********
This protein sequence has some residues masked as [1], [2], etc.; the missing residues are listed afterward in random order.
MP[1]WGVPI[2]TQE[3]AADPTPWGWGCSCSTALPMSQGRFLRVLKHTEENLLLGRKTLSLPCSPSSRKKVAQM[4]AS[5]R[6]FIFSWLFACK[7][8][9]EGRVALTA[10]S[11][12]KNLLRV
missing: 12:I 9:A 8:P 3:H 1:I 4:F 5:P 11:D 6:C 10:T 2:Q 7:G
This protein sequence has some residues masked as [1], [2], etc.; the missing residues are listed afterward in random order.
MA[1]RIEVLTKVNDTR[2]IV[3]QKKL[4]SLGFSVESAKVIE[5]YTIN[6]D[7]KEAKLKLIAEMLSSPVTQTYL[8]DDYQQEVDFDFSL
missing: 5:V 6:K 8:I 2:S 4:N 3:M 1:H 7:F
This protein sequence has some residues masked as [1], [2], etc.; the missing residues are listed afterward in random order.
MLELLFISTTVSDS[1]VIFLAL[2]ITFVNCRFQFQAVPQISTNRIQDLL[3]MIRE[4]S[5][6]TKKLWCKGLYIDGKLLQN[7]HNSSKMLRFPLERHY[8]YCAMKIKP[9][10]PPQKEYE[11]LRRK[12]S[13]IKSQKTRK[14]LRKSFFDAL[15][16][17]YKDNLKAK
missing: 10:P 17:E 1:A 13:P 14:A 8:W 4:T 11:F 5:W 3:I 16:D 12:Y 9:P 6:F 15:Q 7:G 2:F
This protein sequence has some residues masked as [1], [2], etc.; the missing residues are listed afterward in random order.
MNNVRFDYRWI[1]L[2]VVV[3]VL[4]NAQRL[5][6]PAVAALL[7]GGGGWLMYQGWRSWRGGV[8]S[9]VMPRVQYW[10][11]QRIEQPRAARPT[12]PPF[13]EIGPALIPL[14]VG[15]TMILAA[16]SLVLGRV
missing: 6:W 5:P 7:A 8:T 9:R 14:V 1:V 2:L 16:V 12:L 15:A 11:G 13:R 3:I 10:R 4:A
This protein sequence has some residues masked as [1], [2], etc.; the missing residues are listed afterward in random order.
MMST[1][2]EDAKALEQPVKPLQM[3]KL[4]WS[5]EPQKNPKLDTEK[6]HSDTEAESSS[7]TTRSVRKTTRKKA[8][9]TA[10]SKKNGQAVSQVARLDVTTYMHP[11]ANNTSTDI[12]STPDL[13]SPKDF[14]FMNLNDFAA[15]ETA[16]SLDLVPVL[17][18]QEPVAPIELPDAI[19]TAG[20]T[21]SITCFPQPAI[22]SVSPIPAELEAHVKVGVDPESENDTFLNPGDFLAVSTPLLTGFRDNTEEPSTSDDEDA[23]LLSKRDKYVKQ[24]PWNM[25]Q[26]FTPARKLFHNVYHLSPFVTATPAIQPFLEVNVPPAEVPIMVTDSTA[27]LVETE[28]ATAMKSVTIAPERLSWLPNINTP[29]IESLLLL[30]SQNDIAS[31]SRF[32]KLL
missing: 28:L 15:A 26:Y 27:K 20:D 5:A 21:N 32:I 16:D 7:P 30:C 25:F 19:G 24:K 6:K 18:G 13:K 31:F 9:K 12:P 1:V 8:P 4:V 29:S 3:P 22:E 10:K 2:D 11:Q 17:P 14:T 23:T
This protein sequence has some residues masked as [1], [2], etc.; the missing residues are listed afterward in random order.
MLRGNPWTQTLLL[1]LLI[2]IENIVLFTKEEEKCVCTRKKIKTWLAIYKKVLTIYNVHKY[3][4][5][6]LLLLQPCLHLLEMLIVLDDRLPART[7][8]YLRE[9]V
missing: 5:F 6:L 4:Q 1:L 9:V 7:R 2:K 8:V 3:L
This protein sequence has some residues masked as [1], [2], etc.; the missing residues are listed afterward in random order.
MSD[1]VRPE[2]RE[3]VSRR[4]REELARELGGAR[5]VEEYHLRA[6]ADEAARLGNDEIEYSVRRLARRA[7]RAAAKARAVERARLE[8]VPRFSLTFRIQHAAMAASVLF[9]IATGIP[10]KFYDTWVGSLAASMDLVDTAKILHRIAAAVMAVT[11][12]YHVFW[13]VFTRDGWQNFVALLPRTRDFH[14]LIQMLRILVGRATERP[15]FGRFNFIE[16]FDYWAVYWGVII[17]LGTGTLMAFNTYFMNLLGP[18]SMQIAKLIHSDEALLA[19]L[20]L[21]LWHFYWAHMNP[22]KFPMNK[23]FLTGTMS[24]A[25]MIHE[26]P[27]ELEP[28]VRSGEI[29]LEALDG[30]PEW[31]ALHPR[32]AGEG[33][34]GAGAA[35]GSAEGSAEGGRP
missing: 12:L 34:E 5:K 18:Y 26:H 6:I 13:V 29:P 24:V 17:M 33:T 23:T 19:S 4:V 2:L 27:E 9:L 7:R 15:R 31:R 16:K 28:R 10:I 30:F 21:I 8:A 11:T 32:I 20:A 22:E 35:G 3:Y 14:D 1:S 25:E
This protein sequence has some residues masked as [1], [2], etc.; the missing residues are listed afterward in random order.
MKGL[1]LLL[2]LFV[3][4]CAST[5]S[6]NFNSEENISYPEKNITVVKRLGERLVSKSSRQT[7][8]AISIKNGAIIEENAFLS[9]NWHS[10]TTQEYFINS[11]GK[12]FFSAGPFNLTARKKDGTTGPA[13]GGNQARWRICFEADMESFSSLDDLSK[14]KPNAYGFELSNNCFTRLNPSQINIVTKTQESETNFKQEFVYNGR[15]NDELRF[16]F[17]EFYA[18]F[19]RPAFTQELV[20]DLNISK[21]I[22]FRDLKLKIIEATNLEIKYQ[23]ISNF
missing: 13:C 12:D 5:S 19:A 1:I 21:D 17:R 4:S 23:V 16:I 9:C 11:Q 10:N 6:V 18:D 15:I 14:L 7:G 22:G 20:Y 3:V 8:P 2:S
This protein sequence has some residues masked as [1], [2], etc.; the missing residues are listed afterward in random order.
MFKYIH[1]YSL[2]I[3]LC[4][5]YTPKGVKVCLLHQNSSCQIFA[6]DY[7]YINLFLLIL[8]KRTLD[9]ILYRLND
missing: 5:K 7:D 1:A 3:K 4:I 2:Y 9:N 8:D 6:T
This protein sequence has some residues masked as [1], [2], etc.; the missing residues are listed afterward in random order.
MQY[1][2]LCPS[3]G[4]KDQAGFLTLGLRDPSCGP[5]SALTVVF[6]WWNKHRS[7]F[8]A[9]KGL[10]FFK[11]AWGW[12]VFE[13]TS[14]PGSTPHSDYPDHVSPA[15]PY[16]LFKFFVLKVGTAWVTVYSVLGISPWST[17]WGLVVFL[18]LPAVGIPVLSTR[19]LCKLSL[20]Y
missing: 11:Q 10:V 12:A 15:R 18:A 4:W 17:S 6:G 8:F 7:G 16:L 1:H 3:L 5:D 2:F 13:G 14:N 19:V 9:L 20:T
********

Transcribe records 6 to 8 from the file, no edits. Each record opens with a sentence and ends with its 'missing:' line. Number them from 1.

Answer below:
This protein sequence has some residues masked as [1], [2], etc.; the missing residues are listed afterward in random order.
MLRGNPWTQTLLL[1]LLI[2]IENIVLFTKEEEKCVCTRKKIKTWLAIYKKVLTIYNVHKY[3][4][5][6]LLLLQPCLHLLEMLIVLDDRLPART[7][8]YLRE[9]V
missing: 5:F 6:L 4:Q 1:L 9:V 7:R 2:K 8:V 3:L
This protein sequence has some residues masked as [1], [2], etc.; the missing residues are listed afterward in random order.
MSD[1]VRPE[2]RE[3]VSRR[4]REELARELGGAR[5]VEEYHLRA[6]ADEAARLGNDEIEYSVRRLARRA[7]RAAAKARAVERARLE[8]VPRFSLTFRIQHAAMAASVLF[9]IATGIP[10]KFYDTWVGSLAASMDLVDTAKILHRIAAAVMAVT[11][12]YHVFW[13]VFTRDGWQNFVALLPRTRDFH[14]LIQMLRILVGRATERP[15]FGRFNFIE[16]FDYWAVYWGVII[17]LGTGTLMAFNTYFMNLLGP[18]SMQIAKLIHSDEALLA[19]L[20]L[21]LWHFYWAHMNP[22]KFPMNK[23]FLTGTMS[24]A[25]MIHE[26]P[27]ELEP[28]VRSGEI[29]LEALDG[30]PEW[31]ALHPR[32]AGEG[33][34]GAGAA[35]GSAEGSAEGGRP
missing: 12:L 34:E 5:K 18:Y 26:H 6:I 13:V 29:P 24:V 17:M 33:T 23:T 19:S 4:V 2:L 27:E 9:L 7:R 15:R 31:R 16:K 28:R 10:I 30:F 21:I 8:A 11:T 32:I 20:A 22:E 35:G 3:Y 14:D 1:S 25:E
This protein sequence has some residues masked as [1], [2], etc.; the missing residues are listed afterward in random order.
MKGL[1]LLL[2]LFV[3][4]CAST[5]S[6]NFNSEENISYPEKNITVVKRLGERLVSKSSRQT[7][8]AISIKNGAIIEENAFLS[9]NWHS[10]TTQEYFINS[11]GK[12]FFSAGPFNLTARKKDGTTGPA[13]GGNQARWRICFEADMESFSSLDDLSK[14]KPNAYGFELSNNCFTRLNPSQINIVTKTQESETNFKQEFVYNGR[15]NDELRF[16]F[17]EFYA[18]F[19]RPAFTQELV[20]DLNISK[21]I[22]FRDLKLKIIEATNLEIKYQ[23]ISNF
missing: 13:C 12:D 5:S 19:A 1:I 21:D 17:R 4:S 23:V 16:I 9:C 11:Q 10:N 6:V 18:D 15:I 14:L 7:G 22:G 20:Y 3:V 8:P 2:S